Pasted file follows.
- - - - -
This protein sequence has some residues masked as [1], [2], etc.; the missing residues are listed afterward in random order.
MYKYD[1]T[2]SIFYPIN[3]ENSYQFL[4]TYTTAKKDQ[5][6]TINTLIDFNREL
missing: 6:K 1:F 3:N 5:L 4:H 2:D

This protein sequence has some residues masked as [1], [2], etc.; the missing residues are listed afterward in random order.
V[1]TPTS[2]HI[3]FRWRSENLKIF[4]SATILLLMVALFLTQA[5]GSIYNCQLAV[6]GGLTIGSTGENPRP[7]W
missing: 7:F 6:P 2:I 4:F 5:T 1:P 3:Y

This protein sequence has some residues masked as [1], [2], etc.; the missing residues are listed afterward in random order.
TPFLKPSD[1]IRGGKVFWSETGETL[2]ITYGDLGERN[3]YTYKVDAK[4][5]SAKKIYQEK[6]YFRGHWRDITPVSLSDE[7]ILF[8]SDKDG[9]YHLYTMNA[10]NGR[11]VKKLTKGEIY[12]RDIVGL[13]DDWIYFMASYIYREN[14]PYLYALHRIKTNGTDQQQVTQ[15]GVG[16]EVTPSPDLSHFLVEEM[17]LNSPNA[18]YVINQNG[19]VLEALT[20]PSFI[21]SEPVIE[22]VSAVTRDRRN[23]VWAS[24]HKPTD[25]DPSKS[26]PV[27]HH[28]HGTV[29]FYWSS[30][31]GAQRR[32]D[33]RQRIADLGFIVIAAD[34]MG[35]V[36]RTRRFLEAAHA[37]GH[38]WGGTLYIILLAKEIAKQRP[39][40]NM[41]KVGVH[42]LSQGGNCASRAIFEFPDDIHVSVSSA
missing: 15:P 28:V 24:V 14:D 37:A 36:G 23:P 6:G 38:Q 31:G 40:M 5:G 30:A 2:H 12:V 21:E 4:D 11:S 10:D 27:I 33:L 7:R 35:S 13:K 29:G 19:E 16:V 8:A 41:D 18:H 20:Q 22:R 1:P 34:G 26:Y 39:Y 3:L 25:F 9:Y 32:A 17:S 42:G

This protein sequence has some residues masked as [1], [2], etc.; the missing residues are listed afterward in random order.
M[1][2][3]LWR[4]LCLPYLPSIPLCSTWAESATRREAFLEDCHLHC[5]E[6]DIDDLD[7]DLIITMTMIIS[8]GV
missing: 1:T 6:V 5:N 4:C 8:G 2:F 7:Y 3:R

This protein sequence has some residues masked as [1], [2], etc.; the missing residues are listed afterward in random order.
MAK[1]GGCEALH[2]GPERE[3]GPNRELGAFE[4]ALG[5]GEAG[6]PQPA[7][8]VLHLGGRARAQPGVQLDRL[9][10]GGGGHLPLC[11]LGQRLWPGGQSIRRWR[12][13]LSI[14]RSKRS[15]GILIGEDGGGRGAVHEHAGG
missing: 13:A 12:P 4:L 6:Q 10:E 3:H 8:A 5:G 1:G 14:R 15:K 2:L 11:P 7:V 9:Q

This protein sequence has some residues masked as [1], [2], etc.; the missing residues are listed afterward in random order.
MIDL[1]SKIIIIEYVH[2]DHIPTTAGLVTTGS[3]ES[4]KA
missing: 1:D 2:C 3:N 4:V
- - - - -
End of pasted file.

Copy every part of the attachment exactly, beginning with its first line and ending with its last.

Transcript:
This protein sequence has some residues masked as [1], [2], etc.; the missing residues are listed afterward in random order.
MYKYD[1]T[2]SIFYPIN[3]ENSYQFL[4]TYTTAKKDQ[5][6]TINTLIDFNREL
missing: 6:K 1:F 3:N 5:L 4:H 2:D

This protein sequence has some residues masked as [1], [2], etc.; the missing residues are listed afterward in random order.
V[1]TPTS[2]HI[3]FRWRSENLKIF[4]SATILLLMVALFLTQA[5]GSIYNCQLAV[6]GGLTIGSTGENPRP[7]W
missing: 7:F 6:P 2:I 4:F 5:T 1:P 3:Y

This protein sequence has some residues masked as [1], [2], etc.; the missing residues are listed afterward in random order.
TPFLKPSD[1]IRGGKVFWSETGETL[2]ITYGDLGERN[3]YTYKVDAK[4][5]SAKKIYQEK[6]YFRGHWRDITPVSLSDE[7]ILF[8]SDKDG[9]YHLYTMNA[10]NGR[11]VKKLTKGEIY[12]RDIVGL[13]DDWIYFMASYIYREN[14]PYLYALHRIKTNGTDQQQVTQ[15]GVG[16]EVTPSPDLSHFLVEEM[17]LNSPNA[18]YVINQNG[19]VLEALT[20]PSFI[21]SEPVIE[22]VSAVTRDRRN[23]VWAS[24]HKPTD[25]DPSKS[26]PV[27]HH[28]HGTV[29]FYWSS[30][31]GAQRR[32]D[33]RQRIADLGFIVIAAD[34]MG[35]V[36]RTRRFLEAAHA[37]GH[38]WGGTLYIILLAKEIAKQRP[39][40]NM[41]KVGVH[42]LSQGGNCASRAIFEFPDDIHVSVSSA
missing: 15:P 28:V 24:V 14:D 37:A 36:G 23:P 6:G 38:Q 31:G 40:M 5:G 30:A 2:H 12:V 21:E 4:D 11:S 10:D 27:I 33:L 7:R 35:S 13:K 29:G 19:E 16:V 8:A 41:D 18:H 20:Q 22:R 1:P 34:G 26:Y 39:Y 3:L 25:F 9:Y 32:A 17:S 42:G

This protein sequence has some residues masked as [1], [2], etc.; the missing residues are listed afterward in random order.
M[1][2][3]LWR[4]LCLPYLPSIPLCSTWAESATRREAFLEDCHLHC[5]E[6]DIDDLD[7]DLIITMTMIIS[8]GV
missing: 1:T 6:V 5:N 4:C 8:G 2:F 7:Y 3:R

This protein sequence has some residues masked as [1], [2], etc.; the missing residues are listed afterward in random order.
MAK[1]GGCEALH[2]GPERE[3]GPNRELGAFE[4]ALG[5]GEAG[6]PQPA[7][8]VLHLGGRARAQPGVQLDRL[9][10]GGGGHLPLC[11]LGQRLWPGGQSIRRWR[12][13]LSI[14]RSKRS[15]GILIGEDGGGRGAVHEHAGG
missing: 13:A 12:P 4:L 6:Q 10:E 3:H 8:A 5:G 1:G 14:R 15:K 2:L 11:P 7:V 9:Q

This protein sequence has some residues masked as [1], [2], etc.; the missing residues are listed afterward in random order.
MIDL[1]SKIIIIEYVH[2]DHIPTTAGLVTTGS[3]ES[4]KA
missing: 1:D 2:C 3:N 4:V